The sale of illicit tobacco products is affecting gross total of the legitimate manufacturers.
A jump in illicit tobacco products imports in South Africa over the past 18 months is decreasing sales by legal manufacturers and under the influence of British American Tobacco (BAT) is funding an information campaign which will underline the correlation between illicit tobacco products and organized underworld.
"The sale of illicit tobacco products caused an increasing concern due to its link to arms trafficking. It is not just about the influence on legitime volumes, gains and tax proceeds," stated, Fay Kajee director of the corporate and regulatory affairs of the BAT South Africa. But the influence on legal sales was essential. Kajee stated that the campaign, which is costing it R8.5 million, was also directed at protection of the share of the market. BAT has approximately 85.7 % share of legitimate cigarette markets in South Africa.
"We have faced volumes decrease as sales of illicit trade have increased to about 20% of all sales. This corresponds to the international norm of 6% to 12%."
For the past three years sales of legal tobacco products have decreased from 25 billion cigarettes in 2008 to 21 billion this year. Within the same period the sale of illicit tobacco products has increased from 3 billion in 2008 to 6.3 billion this year.
Thus it can be estimated that one in five cigarettes is illicit.
The calculated annual earnings loss to the government constituted R2.5 billion in delinquent taxes more than half of the cost of the package of cigarettes goes to excise duties and on value-added tax. Legal sales of cigarettes by the tobacco manufacturers produce about R10bn profit for the government.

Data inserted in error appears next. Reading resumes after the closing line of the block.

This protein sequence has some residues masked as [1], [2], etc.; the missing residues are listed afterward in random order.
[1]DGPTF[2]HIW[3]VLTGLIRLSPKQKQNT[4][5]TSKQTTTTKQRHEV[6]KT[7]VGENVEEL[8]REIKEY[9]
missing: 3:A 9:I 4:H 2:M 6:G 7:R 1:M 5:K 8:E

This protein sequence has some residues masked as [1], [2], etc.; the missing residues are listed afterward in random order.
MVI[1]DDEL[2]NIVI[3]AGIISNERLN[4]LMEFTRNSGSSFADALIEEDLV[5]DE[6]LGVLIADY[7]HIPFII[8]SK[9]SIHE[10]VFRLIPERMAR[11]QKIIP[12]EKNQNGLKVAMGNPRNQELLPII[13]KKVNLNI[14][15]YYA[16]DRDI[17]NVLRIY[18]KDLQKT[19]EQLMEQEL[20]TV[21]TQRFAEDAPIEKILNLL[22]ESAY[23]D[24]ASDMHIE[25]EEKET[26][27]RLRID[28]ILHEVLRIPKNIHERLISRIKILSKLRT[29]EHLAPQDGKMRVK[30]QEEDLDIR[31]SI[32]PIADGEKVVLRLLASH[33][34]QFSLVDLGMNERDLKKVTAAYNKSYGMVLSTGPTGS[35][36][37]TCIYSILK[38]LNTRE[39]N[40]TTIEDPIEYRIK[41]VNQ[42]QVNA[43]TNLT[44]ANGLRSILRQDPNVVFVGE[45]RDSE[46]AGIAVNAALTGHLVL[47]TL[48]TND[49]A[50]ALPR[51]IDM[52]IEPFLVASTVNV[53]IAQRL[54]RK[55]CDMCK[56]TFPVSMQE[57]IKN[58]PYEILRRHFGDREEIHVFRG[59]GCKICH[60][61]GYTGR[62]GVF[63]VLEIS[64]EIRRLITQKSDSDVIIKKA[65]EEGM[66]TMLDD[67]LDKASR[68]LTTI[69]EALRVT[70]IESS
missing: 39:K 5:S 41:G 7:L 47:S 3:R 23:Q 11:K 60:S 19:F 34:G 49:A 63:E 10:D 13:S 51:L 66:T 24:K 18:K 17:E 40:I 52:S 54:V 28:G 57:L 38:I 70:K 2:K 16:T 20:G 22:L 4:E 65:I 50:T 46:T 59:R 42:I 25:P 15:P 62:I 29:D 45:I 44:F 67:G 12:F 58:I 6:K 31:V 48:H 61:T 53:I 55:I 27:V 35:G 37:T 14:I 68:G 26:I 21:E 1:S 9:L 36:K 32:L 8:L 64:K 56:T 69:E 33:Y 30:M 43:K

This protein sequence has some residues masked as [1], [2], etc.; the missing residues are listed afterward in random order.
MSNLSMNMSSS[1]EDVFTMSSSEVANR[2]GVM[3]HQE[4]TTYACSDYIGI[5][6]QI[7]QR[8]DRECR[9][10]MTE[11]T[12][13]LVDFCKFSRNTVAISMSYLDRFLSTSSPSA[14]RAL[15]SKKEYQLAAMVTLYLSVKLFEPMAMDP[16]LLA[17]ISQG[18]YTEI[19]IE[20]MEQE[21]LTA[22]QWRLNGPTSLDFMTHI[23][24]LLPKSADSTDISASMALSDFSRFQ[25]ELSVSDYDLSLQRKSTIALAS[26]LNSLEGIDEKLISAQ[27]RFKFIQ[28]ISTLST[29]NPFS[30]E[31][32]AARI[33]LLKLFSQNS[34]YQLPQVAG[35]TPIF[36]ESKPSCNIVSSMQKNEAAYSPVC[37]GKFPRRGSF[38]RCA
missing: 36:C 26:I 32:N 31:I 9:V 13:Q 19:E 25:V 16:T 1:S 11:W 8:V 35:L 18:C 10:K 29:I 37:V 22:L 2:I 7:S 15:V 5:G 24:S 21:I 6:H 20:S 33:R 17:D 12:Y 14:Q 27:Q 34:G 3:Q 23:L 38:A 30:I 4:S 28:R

"The loss in profit from illicit sales was about R1bn. Illicit tobacco products are very profitable as they are light and can be quickly distributed," stated Adrian Lackay, the spokesman for the SA Revenue Service.
Kajee attached the increase in the sale of illegal tobacco products to the occasion, and namely the fact that supplies from Zimbabwe might be run into the country easily, without taking into account the government’s efforts. Financial pressure on consumers has also lead to big demand for cheap tobacco products.
"Illegal tobacco products were predominant where there was a significant demand for cheap products, it was not only street vendors who sold them, but also different retailers, bars and other establishments," Kajee said.
Illicit tobacco products are considered those which are brought into the country as contraband in order to avoid tax. Any tobacco products which are sold for less than R13.50 for a package should put on guard.